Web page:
Let’s maximise political influence of women—Prof. Mike Ocquaye

Speaker of Parliament Prof. Mike Ocquaye is advocating for a special quota for women’s representation in Parliament as a means of enhancing women’s political influence in the country.

Addressing the 70th annual New Year School and Conference held at the University of Ghana in Accra, he also noted the need to have reserved seats which only female politicians can contest to help increase the number of women in Parliament.

“Even as the Affirmative Action bill is now before Parliament, I think it is good for us to examine it carefully and come out with ideas so as to maximise the political influence of women in our dear nation.

“It is my wish that we should have special seats created for women to contest alone, so as to give them opportunity to come to Parliament,” he indicated.

Prof. Ocquaye added: “Today by global standards Ghana is in the last-fifth category for women’s representation in Parliament. And we cannot compare ourselves in any way with Rwanda. Ghanaians deserve better.”

There are currently only 35 female Members of Parliament in the seventh Parliament of Ghana’s fourth republic, from both the majority and minority sides of the house.

This figure represents about 12.75 percent of the total number of 275 parliamentarians, and the situation is even worse in terms of regional representation, according to Fact-CheckGhana, a project by the Media Foundation for West Africa.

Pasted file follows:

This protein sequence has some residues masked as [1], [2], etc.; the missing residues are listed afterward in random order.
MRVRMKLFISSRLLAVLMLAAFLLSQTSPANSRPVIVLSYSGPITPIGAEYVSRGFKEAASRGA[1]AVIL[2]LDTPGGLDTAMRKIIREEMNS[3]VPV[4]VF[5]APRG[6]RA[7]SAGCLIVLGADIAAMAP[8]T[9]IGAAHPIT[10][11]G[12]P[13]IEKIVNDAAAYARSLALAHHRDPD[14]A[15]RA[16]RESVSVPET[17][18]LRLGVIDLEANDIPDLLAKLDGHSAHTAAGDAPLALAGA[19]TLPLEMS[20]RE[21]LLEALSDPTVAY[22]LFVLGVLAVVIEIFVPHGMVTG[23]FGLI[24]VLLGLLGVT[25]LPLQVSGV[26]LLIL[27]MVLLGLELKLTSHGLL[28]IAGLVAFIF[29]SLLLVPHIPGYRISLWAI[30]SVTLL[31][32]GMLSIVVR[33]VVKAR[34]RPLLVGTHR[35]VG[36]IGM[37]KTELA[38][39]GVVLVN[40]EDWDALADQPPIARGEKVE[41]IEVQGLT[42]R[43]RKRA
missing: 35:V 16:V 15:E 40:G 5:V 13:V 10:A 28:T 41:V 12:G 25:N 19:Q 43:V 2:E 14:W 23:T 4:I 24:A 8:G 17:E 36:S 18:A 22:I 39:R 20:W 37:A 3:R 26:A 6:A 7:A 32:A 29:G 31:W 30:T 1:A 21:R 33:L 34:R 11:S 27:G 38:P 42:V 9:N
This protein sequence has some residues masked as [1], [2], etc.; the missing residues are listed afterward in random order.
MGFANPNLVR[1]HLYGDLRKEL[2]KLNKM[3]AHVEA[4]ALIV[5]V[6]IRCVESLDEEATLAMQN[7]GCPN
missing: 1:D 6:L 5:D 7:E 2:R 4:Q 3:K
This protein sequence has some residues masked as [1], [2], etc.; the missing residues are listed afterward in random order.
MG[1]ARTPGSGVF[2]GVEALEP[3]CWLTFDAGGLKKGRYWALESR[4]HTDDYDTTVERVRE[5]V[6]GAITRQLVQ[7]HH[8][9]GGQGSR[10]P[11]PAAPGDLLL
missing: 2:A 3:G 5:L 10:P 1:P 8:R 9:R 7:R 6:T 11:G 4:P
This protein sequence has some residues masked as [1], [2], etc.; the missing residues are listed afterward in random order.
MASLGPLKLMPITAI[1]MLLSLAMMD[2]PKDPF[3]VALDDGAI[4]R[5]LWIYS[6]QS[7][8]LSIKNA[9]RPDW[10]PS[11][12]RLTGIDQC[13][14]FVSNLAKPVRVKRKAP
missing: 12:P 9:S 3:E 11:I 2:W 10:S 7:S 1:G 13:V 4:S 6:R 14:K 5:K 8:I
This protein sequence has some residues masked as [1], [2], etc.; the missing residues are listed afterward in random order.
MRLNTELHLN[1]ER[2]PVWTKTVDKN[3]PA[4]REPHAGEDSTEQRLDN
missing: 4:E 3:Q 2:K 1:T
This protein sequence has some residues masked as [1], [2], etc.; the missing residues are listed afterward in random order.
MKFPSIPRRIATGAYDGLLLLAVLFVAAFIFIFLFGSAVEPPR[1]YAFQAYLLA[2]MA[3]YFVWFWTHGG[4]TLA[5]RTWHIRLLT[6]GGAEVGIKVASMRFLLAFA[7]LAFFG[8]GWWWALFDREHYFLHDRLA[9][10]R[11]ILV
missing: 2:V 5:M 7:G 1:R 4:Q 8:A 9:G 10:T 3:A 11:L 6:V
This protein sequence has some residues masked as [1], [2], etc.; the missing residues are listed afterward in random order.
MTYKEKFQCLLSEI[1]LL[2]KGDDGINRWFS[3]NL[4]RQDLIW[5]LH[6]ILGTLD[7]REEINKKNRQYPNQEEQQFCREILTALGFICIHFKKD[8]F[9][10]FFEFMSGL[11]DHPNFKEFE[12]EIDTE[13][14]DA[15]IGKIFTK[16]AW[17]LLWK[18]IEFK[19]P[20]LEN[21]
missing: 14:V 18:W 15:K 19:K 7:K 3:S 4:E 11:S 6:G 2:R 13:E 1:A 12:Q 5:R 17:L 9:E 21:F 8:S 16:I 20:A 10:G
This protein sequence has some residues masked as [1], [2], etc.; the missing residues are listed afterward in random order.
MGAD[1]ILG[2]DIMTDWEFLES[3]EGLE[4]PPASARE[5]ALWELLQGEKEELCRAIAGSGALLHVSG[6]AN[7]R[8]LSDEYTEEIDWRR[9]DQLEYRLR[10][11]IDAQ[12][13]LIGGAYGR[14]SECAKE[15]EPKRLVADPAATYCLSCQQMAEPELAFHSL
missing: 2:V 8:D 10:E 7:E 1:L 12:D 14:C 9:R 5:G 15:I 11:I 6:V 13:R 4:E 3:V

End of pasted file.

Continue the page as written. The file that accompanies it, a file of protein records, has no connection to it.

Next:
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Ghana made marginal progress in the 2016 election by increasing the number of elected women from 30 (10.9%) in 2012 to 37 (13) – the current figure which is still less than half of the 30% threshold set by the United Nations.

The 70th ANYSC, on the theme ‘Building Strong Institutions for Democratic Consolidation in Ghana’, is being organised by the School of Continuing and Distance Education (SDCE) of the College of Education, University of Ghana, in collaboration with the Ministry of Local Government and Rural Development.

Prof. Oquaye urged political parties to also have quotas for women in that regard, and advocated that the district assemblies’ one-third of members reserved for the President’s appointees at a given time be reserved for women.

Sub-themes of the week-long event include Legislative Powers and Strong Oversight; Dealing with Corruption and Consolidating Democracy; and Judiciary Independence and Democratic Consolidation.

Others are Building Strong Institutions and strengthening Anti-corruption State Institutions; and 25 years of Decentralisation – Challenges and Prospects; and Promoting Active Citizenship through Civic Education – The Role of the National Commission for Civic Education (NCCE) in Consolidating Ghana’s Democratic Gains.

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